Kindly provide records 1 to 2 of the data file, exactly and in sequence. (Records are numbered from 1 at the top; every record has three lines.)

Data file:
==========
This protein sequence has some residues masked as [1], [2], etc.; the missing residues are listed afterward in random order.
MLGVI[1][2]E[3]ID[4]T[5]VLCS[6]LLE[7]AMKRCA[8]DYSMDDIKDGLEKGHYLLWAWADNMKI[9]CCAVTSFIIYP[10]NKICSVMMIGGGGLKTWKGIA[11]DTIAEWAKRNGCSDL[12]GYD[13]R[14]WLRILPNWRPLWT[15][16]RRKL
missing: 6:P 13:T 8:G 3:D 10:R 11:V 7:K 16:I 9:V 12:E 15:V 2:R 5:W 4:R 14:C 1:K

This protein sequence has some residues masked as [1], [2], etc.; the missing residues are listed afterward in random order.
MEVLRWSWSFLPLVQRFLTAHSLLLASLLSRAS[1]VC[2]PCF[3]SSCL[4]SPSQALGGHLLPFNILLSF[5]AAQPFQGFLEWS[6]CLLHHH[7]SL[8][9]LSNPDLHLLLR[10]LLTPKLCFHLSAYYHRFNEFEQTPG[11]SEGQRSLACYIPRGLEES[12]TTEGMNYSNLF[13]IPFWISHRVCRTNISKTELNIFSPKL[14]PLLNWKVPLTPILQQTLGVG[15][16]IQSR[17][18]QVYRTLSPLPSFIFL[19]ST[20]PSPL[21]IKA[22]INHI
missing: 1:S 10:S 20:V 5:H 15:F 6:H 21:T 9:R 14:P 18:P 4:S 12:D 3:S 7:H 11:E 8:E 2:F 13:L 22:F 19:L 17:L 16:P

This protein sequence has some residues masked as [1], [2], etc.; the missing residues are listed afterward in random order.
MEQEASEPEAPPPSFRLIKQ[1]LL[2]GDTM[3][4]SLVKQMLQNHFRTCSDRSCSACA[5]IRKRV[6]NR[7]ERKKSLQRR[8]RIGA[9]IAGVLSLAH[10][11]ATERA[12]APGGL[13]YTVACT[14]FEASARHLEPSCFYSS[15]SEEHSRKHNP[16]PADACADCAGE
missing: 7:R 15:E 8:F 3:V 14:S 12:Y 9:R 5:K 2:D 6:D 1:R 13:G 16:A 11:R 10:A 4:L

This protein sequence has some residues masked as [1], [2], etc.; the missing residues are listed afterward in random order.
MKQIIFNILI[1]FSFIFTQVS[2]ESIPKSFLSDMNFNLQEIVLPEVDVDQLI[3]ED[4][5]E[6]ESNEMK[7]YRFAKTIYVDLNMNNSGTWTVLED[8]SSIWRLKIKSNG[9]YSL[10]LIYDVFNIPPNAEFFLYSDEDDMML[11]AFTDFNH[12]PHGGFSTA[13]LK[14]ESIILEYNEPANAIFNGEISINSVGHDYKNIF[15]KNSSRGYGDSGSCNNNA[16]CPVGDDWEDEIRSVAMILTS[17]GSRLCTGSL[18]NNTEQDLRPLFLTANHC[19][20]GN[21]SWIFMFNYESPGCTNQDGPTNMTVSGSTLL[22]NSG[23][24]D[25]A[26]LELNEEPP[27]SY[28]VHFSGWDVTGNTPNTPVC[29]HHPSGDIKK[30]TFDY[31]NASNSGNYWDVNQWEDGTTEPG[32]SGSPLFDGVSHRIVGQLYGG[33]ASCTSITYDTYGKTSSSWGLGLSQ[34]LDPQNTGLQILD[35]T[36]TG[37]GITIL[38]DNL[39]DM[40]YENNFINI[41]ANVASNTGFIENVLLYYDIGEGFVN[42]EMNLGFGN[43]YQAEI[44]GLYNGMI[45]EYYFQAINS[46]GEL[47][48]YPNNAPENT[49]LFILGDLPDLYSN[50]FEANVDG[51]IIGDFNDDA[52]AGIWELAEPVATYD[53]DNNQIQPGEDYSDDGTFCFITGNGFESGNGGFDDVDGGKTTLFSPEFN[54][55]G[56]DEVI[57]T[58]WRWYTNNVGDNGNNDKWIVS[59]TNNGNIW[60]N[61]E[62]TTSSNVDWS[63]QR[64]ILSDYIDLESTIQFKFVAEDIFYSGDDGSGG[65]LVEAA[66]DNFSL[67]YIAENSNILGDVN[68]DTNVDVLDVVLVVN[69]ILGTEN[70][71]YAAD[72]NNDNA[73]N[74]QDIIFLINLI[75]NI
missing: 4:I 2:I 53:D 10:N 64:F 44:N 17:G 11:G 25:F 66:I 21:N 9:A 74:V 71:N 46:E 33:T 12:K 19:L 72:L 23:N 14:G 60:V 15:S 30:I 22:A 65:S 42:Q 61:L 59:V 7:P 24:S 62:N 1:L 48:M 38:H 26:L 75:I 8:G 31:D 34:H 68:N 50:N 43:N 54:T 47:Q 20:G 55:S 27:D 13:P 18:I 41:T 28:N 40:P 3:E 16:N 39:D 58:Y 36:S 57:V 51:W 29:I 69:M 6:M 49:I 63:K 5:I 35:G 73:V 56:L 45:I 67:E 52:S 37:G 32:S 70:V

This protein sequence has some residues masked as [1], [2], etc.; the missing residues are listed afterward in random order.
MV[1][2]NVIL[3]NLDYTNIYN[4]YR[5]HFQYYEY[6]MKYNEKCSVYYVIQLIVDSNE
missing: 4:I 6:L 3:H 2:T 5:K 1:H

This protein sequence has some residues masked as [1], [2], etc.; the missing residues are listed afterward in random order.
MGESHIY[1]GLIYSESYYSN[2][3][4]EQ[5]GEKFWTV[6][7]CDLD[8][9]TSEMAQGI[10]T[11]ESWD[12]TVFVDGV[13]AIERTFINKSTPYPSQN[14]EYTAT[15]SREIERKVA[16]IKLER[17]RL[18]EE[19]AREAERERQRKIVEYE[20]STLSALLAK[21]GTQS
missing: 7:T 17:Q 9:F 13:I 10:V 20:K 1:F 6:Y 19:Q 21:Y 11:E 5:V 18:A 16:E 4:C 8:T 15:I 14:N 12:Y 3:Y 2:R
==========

This protein sequence has some residues masked as [1], [2], etc.; the missing residues are listed afterward in random order.
MLGVI[1][2]E[3]ID[4]T[5]VLCS[6]LLE[7]AMKRCA[8]DYSMDDIKDGLEKGHYLLWAWADNMKI[9]CCAVTSFIIYP[10]NKICSVMMIGGGGLKTWKGIA[11]DTIAEWAKRNGCSDL[12]GYD[13]R[14]WLRILPNWRPLWT[15][16]RRKL
missing: 6:P 13:T 8:G 3:D 10:R 11:V 7:K 16:I 9:V 12:E 15:V 2:R 5:W 4:R 14:C 1:K

This protein sequence has some residues masked as [1], [2], etc.; the missing residues are listed afterward in random order.
MEVLRWSWSFLPLVQRFLTAHSLLLASLLSRAS[1]VC[2]PCF[3]SSCL[4]SPSQALGGHLLPFNILLSF[5]AAQPFQGFLEWS[6]CLLHHH[7]SL[8][9]LSNPDLHLLLR[10]LLTPKLCFHLSAYYHRFNEFEQTPG[11]SEGQRSLACYIPRGLEES[12]TTEGMNYSNLF[13]IPFWISHRVCRTNISKTELNIFSPKL[14]PLLNWKVPLTPILQQTLGVG[15][16]IQSR[17][18]QVYRTLSPLPSFIFL[19]ST[20]PSPL[21]IKA[22]INHI
missing: 1:S 10:S 20:V 5:H 15:F 6:H 21:T 9:R 14:P 18:P 4:S 12:D 3:S 7:H 11:E 8:E 2:F 13:L 22:F 19:L 17:L 16:P